Saturday, April 20, 2013

Tyler Blanski: "We Need a Holy Renaissance"

I recently received a copy of a most interesting book entitled When Donkeys Talk: A Quest to Rediscover the Mystery and Wonder of Christianity (Zondervan, 2013).  The author is Tyler Blanski, who is currently finishing his middler year at Nashotah House Theological Seminary.  

I note that the Rev. Dr. Ephraim Radner, Professor of Historical Theology at Wycliff College at the University of Toronto, has this to say about the book:

"Deep, sometimes disturbing, always delightful, Blanski's journey into God's miraculous world leads to a moving encounter with the most astounding miracle of all, the Christ.  This is a compelling Pilgrim's Progress for today, uncovering divine truth in a way that will challenge modern readers, but also invite them into a landscape of powerful beauty they have secretly been longing to inhabit.  A book to savor and to share."

I've read about three quarters of Tyler's book and I can say that it is both fun and profound, with a playfully serious quality that reminds me very much of G. K. Chesterton's Orthodoxy.  I commend When Donkeys Talk to everyone who reads this posting.

The excerpt below gives a feel for what the book is all about. 



We need a holy renaissance. A revival without a renaissance makes only converts - yet to be "Christian" today does not always mean to be Christlike.  A renaissance, however, invites us to become disciples of Jesus, to become his lifelong students.  I'm just a house-painter from Minneapolis, but I believe the Holy Spirit is stirring a hunger in Christians today for spaces where they can become students - disciples - of Jesus Christ.  God's activity on earth, ever old and ever new, is a continuous stream of one salvation story after another, and we are invited to participate in these stories in an intimate way.  There actually is a great cloud of witnesses (Heb. 12:1).  There actually is "one universal and apostolic church."  And when we were baptized in the name of the Father, Son, and Holy Spirit, we were reborn into this company of saints.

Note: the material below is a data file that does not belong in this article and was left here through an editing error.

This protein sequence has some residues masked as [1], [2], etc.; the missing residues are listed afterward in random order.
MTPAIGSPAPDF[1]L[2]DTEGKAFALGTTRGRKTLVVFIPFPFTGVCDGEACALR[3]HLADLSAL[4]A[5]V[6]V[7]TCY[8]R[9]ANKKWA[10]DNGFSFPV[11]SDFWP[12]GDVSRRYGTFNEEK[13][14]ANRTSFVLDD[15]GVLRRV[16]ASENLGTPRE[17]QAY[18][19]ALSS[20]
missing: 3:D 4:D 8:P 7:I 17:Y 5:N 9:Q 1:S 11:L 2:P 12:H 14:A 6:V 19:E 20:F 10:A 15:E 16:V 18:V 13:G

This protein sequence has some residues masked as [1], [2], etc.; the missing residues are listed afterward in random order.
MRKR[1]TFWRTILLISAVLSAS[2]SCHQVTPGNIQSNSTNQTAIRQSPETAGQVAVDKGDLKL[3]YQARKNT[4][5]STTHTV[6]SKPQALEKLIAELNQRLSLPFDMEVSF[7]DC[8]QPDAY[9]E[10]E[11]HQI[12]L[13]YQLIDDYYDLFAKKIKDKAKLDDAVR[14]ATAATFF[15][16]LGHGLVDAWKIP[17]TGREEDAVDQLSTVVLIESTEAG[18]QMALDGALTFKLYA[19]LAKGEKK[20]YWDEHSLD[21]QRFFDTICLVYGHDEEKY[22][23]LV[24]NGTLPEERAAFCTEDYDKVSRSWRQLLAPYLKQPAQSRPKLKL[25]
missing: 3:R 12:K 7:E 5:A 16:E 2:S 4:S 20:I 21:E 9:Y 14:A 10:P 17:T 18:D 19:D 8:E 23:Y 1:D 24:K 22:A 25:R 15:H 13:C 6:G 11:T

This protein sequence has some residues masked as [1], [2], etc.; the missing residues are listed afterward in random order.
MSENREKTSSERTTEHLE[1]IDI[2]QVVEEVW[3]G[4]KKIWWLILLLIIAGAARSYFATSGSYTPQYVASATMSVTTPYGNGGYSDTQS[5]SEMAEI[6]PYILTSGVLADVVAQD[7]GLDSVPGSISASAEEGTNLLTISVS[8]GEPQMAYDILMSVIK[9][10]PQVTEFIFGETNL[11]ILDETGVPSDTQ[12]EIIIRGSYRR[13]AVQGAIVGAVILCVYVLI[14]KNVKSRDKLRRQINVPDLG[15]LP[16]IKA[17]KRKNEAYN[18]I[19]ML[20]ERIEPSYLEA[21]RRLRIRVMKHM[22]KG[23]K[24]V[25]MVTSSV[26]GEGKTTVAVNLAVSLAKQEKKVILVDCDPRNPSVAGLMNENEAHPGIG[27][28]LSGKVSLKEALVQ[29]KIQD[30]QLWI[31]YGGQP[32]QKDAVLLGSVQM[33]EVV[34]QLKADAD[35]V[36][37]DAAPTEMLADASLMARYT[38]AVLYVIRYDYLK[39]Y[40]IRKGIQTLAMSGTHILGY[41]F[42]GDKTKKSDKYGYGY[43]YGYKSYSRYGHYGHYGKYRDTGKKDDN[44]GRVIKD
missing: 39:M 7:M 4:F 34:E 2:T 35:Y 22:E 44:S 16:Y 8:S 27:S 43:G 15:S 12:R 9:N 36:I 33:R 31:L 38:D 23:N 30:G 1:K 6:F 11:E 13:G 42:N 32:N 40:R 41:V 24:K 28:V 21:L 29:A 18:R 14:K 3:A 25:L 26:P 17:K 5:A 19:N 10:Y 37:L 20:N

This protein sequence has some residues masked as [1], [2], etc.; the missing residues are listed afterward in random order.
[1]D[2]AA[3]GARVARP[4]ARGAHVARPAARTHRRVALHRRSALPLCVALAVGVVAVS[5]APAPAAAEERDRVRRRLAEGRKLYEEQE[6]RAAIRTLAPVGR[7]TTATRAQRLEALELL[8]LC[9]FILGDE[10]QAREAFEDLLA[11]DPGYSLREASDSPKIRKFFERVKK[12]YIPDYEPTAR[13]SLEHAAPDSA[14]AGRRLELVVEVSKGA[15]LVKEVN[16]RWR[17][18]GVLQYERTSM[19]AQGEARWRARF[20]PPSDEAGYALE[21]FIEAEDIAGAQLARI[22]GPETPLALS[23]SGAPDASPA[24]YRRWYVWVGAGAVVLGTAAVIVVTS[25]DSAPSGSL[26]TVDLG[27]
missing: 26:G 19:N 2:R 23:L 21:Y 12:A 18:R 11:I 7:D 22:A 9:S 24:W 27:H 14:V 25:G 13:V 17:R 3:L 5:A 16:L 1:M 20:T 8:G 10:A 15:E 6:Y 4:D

The word renaissance usually makes us think of the Renaissance, that revival of literature and art in the fourteenth through sixteenth centuries spurred by a renewed interest in the classical models of antiquity.  Names like Petrarch, Dante, Boccaccio, and the painter Giotto come to mind - not to mention Raphael, Leonardo da Vinci, and Michelangelo.  Music flourished.  Art exploded.  Literature reached new heights. It is a period that glows in history.  People looked to what was good and true from the past and lived it in the present tense.

We are on the cusp of another renaissance - a God renaissance, a holy renaissance - for a renaissance is what happens when new vision and vitality rush into old truths and traditions.  People see themselves as part of something bigger and beautiful.  They wake up.  Minds and hearts come alive.  History is changed.  We do not need to obsess over what is new or how to "reach the culture."  Renaissance don't happen that way.  Renaissances happen when people look back to what is good, true, and truly beautiful and they live it in the present tense, live it in their own unique way.

If you don't stir the pot, the soup burns.  Renaissances get everyone upset because they stir things up. And so people will either persecute Christians again or become Christians themselves, but they won't be able to yawn and disregard the church because it looks just like the rest of contemporary culture.  The church in renaissance strives to be what it is called to be: the light of Christ.  Jesus is a battering ram to what it means to be human.  Two-thousand-some odd years have not been long enough to fully grasp the implications of the incarnation and the repercussions of the resurrection.  The ramifications of what God set in motion on the cross change everything about our world and what it means to be human.  Even Balaam and his twitchy-eared donkey are woven into the fabric of Jesus' swaddling clothes.  The words of Christ "have in themselves something of dreadful majesty" [Justin Martyr, Dialogue with Trypho 8.2].  They change what it means to be human.  They are our judgment and hope. 

Our galaxy sings of the Lord with a mathematical elegance, an extraordinary subtlety and poetry.  It brings me to my knees.  It has sometimes even spurred me to dance little jigs in my kitchen, splashing coffee hither and yon.  I feel like a boy at the zoo, unashamedly pointing, staring stupidly, calling attention to the donkeys.  Throw in some sixteenth-century syntax, ersatz Olde English accents, and even a roasted turkey leg, and you get my crazy-ass theory: the theory that the world is resonate with God, that we can't escape him.  We actually live in a "kingdom" where the Lord is reigning.  

Moses approached the burning bush, the bush ablaze with God, and reverently took off his sandals.  For Saint Francis, the whole world was a burning bush ablaze with God, and so out of reverence he never wore sandals.  

We, too, should take off our shoes.    

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